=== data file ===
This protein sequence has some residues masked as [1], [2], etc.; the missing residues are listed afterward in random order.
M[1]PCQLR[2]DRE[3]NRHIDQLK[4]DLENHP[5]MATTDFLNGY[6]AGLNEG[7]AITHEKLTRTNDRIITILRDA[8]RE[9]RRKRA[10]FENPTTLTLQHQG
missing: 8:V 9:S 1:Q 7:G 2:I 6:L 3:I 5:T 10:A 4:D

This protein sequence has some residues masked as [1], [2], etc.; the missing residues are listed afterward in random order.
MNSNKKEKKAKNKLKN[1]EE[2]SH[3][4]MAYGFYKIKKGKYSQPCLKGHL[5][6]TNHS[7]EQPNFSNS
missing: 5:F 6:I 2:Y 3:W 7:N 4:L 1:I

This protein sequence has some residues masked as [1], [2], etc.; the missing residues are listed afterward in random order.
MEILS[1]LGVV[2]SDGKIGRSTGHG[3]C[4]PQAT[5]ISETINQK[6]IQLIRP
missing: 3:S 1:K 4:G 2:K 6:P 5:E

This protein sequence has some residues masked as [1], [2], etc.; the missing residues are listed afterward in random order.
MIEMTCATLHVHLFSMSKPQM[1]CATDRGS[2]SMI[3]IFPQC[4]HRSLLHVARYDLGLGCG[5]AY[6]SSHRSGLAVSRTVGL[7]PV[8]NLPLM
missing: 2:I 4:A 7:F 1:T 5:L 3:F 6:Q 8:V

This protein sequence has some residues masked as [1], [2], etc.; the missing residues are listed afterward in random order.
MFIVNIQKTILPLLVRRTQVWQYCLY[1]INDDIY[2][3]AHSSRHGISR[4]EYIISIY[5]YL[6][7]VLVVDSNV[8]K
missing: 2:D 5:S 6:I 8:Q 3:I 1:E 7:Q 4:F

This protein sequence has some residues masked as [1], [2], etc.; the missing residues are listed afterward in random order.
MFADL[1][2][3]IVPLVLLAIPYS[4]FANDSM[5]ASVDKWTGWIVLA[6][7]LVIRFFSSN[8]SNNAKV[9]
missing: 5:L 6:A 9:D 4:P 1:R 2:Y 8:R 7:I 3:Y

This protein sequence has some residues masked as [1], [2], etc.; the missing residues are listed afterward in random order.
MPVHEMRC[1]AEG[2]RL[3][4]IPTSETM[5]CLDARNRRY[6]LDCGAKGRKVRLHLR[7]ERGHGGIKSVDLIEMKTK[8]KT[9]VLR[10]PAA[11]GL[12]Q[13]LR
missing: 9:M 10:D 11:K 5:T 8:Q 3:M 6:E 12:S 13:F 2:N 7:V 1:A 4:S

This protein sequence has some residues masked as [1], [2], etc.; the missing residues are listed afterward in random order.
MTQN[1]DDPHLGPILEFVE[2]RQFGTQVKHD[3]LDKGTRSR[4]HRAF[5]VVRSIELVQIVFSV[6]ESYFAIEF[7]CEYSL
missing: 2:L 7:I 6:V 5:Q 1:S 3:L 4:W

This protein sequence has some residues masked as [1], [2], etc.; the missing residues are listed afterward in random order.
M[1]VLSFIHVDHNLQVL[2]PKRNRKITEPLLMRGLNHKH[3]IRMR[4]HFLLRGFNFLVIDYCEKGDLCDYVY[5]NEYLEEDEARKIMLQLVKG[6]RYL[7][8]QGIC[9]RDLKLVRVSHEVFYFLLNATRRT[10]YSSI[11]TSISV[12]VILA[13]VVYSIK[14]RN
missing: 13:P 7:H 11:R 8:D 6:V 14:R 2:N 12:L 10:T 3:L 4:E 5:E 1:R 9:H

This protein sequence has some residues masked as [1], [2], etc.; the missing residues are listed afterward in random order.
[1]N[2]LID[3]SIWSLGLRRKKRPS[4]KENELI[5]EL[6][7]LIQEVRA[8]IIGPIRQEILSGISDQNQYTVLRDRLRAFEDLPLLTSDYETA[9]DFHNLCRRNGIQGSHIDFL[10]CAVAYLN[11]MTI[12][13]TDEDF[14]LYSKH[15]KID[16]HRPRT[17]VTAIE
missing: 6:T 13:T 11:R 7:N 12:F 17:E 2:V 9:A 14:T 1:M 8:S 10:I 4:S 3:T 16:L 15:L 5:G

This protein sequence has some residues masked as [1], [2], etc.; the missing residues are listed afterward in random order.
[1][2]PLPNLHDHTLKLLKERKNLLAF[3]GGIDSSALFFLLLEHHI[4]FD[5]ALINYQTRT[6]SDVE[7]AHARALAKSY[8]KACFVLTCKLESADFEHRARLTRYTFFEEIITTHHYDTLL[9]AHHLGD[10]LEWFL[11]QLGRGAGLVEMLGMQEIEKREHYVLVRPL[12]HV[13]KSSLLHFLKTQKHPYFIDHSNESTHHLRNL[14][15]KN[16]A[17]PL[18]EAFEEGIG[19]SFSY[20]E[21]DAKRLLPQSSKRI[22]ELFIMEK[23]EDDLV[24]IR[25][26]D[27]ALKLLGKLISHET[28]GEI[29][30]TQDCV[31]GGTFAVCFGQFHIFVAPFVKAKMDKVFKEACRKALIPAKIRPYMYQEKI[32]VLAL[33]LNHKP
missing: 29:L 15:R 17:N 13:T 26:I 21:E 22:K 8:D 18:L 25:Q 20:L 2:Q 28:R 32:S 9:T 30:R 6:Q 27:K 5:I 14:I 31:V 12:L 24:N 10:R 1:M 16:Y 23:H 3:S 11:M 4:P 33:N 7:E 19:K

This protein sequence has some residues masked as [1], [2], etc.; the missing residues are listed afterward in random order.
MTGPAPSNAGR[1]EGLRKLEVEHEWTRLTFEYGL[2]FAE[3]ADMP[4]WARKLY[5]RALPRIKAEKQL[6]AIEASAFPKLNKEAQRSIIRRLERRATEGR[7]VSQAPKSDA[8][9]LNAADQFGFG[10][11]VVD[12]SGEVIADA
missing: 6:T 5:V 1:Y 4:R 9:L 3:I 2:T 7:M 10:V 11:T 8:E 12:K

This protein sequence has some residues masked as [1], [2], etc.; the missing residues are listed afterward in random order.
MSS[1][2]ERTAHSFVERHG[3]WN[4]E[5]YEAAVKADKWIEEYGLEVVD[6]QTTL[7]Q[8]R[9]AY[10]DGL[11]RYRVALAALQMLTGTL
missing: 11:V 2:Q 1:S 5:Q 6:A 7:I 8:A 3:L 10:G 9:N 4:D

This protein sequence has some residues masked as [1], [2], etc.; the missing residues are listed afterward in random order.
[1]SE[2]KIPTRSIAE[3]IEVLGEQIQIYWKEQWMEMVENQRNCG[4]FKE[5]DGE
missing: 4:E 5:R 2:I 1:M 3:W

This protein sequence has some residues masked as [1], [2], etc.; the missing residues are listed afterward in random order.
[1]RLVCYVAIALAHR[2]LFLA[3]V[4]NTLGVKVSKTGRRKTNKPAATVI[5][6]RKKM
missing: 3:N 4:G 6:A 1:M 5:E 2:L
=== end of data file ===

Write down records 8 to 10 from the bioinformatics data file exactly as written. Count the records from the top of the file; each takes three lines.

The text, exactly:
This protein sequence has some residues masked as [1], [2], etc.; the missing residues are listed afterward in random order.
MTQN[1]DDPHLGPILEFVE[2]RQFGTQVKHD[3]LDKGTRSR[4]HRAF[5]VVRSIELVQIVFSV[6]ESYFAIEF[7]CEYSL
missing: 2:L 7:I 6:V 5:Q 1:S 3:L 4:W

This protein sequence has some residues masked as [1], [2], etc.; the missing residues are listed afterward in random order.
M[1]VLSFIHVDHNLQVL[2]PKRNRKITEPLLMRGLNHKH[3]IRMR[4]HFLLRGFNFLVIDYCEKGDLCDYVY[5]NEYLEEDEARKIMLQLVKG[6]RYL[7][8]QGIC[9]RDLKLVRVSHEVFYFLLNATRRT[10]YSSI[11]TSISV[12]VILA[13]VVYSIK[14]RN
missing: 13:P 7:H 11:R 8:D 6:V 14:R 2:N 12:L 10:T 3:L 4:E 5:E 1:R 9:H

This protein sequence has some residues masked as [1], [2], etc.; the missing residues are listed afterward in random order.
[1]N[2]LID[3]SIWSLGLRRKKRPS[4]KENELI[5]EL[6][7]LIQEVRA[8]IIGPIRQEILSGISDQNQYTVLRDRLRAFEDLPLLTSDYETA[9]DFHNLCRRNGIQGSHIDFL[10]CAVAYLN[11]MTI[12][13]TDEDF[14]LYSKH[15]KID[16]HRPRT[17]VTAIE
missing: 6:T 13:T 11:R 7:N 12:F 17:E 2:V 9:A 14:T 1:M 8:S 10:I 4:S 3:T 16:L 15:L 5:G